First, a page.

Sunday, September 6, 2009

Eggplant Preserved in Oil

Eggplant ready to be preserved in olive oil and spices.


I have made this recipe several times and L-O-V-E it. It's a *bit* of trouble, but mostly passive waiting time, and is a great way to use up quite a bit of eggplant in one fell swoop (read: eggplants for $1 each at the farmer's market and I couldn't resist)...and you also get a bonus out of this recipe: flavored dipping oil (due to the large quantity of olive oil required). The finished product makes an excellent pizza topping, pasta or salad add-in, or can simply be placed on top of toasted bruschetta (with a little goat cheese, too). You can also mash or puree the eggplant and some of the oil and additional salt and pepper together to make a quick dip. I suggest dried herbs and garlic as fresh ones can often lead to premature spoilage; feel free to adjust the herbs/spices to suit your taste. It is also very important to make sure as much excess water is expressed from the eggplant (NOTE: if you decide to roast or broil the eggplant, don't let the "dry" appearance fool you...let cool and squeeze with a clean towel.) I have had jars of this last over a year, but I suggest 3-6 months in a cool, dark place for optimum quality.
  • 4 lbs eggplant
  • 6 Tbs cider, wine or balsamic vinegar*
  • 2-4 tsp red pepper flakes
  • 1 tsp granulated garlic
  • 2 tsp dried rosemary
  • 2 tsp dried thyme
  • Salt
  • Olive Oil (approx 4 cups)
Trim eggplant of stem and blossom end and rinse well; you can peel the skin off at this point, but the end product will be much softer and probably even disintegrate quite a bit--the skin actually becomes rather soft so I always leave it on. Slice or cube (I prefer slices as they can be left whole or chopped up later on). Layer in a large bowl or pan, and sprinkle layers liberally with salt. Let sit at least 2 hours or overnight. Blanch eggplant for 2-3 minutes in boiling water (alternatively, roast or broil at 450 deg. F for 6-8 minutes on each side, careful not to burn). Drain in colander and press or squeeze out as much excess moisture as possible. One good way to do this is set a plate on top of the eggplant and weight it down with something heavy, a stack of bowls, a jug of juice, but also press down on it; alternatively, squeeze COOLED eggplant pieces in a clean tea towel (not your nicest one, though, as it will stain).

*This is merely a flavor preference, although the balsamic will definitely darken the final product more than the other options.

In a large bowl, combine vinegar and spices. Toss drained eggplant pieces in vinegar mixture to coat. Spoon into sterilized jars (do not pack!), leaving 1/2-inch headspace (note: these do NOT have to be sealing canning jars). Pour olive oil over eggplant to cover by 1/4-inch. Carefully slide a butter knife along the edges of the jars, pressing inward gently, to release any air bubbles.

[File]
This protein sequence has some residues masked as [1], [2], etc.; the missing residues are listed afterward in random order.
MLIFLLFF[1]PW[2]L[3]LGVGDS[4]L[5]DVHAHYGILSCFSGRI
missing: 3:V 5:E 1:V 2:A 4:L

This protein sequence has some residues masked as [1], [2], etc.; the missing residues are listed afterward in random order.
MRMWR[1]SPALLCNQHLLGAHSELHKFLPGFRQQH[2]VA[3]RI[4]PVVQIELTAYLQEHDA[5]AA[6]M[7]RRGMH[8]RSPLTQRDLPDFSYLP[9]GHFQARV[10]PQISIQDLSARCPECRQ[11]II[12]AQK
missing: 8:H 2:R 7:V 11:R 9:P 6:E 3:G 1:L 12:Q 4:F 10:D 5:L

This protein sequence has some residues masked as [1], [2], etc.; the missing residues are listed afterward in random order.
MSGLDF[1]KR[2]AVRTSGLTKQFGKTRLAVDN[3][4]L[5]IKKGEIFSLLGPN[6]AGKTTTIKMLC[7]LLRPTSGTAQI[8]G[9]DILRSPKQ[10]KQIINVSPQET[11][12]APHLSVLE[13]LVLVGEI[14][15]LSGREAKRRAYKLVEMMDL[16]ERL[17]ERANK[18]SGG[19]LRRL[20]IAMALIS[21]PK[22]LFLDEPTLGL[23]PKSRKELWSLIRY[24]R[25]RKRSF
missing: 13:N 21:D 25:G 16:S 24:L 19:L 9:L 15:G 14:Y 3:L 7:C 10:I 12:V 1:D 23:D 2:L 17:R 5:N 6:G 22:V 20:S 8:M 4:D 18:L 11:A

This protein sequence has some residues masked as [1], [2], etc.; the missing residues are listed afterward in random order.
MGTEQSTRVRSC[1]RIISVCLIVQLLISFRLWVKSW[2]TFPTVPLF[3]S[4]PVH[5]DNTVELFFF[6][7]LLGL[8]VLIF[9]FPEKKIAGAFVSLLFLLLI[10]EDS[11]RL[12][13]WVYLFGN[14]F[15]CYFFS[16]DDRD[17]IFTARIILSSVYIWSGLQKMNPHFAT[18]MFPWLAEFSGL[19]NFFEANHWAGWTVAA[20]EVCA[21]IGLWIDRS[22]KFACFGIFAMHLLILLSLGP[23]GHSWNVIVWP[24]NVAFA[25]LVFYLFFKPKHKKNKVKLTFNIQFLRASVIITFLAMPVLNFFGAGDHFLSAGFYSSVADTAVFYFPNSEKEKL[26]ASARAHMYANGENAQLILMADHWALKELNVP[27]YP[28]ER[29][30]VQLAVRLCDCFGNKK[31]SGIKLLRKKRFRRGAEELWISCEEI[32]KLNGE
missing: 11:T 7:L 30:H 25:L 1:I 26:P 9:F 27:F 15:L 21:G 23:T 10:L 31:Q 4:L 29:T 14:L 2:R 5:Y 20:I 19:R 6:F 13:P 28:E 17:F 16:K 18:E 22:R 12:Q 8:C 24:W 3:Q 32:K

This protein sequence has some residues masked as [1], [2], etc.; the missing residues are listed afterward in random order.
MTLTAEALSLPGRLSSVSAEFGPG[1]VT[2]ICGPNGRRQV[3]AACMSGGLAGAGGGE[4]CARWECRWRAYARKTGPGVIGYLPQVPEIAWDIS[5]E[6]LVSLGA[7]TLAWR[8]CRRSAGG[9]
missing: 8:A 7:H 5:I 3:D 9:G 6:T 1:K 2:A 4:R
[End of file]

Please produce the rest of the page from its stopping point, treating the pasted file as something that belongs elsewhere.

After eggplant has cooled, place lids on jars and leave jars in the sun for 10-12 days, shaking gently each day to distribute the flavorings.
Finished prodcut used as a pizza topping with artichoke hearts and onions.

8 comments:

Jackie at Phamfatale.com said...

I love it. My husband's grandma taught me how to make this. It's so easy and flavorful. Perfect for making ajvar!

Lydia said...

Yum! Love ajvar! I'll have to remember that next time I have a bunch of red peppers to use up! Thanks for visiting!

Anonymous said...

How do you store these after the 10 days and how long would they last thank you

Lydia said...

After the curing process, you can leave them in a cool, dark place for up to a year, unopened. Once you open them, you can keep them unrefrigerated for up to 1 month as long as the eggplant remains completely covered in oil (top off periodically if needed). Or you can store them indefinitely in the refrigerator. The longer you store the eggplant, however, the softer it gets, which may or may not be desirable to you.

When2Stop said...

Why should you not pack them? I did this by accident as I missed that last instruction... I'll probably be eating it soon enough that it hopefully won't matter too much as I'm testing with just one eggplant. Wish I could find $1 eggplants!!

Lydia said...

@When2Stop - you should not pack them firmly because it will limit the amount of oil that can coat the eggplant pieces, and potentially trapping air, which could lead to more rapid spoilage. A little gentle packing is fine, so long as you make sure all the pieces are coated in oil and no air bubbles remain. I hope you enjoy!

Dan Brown said...

Once they are sliced and salted are they to sit out for the 2 hrs. or do you put them in the fridge?

Lydia said...

@Dan Brown - it doesn't really matter if you put them in the fridge or not, although I would suspect that refrigerating them might slow the process of the salt drawing out the water, which is the goal, but that is just a guess. I typically leave them out to sit on the counter.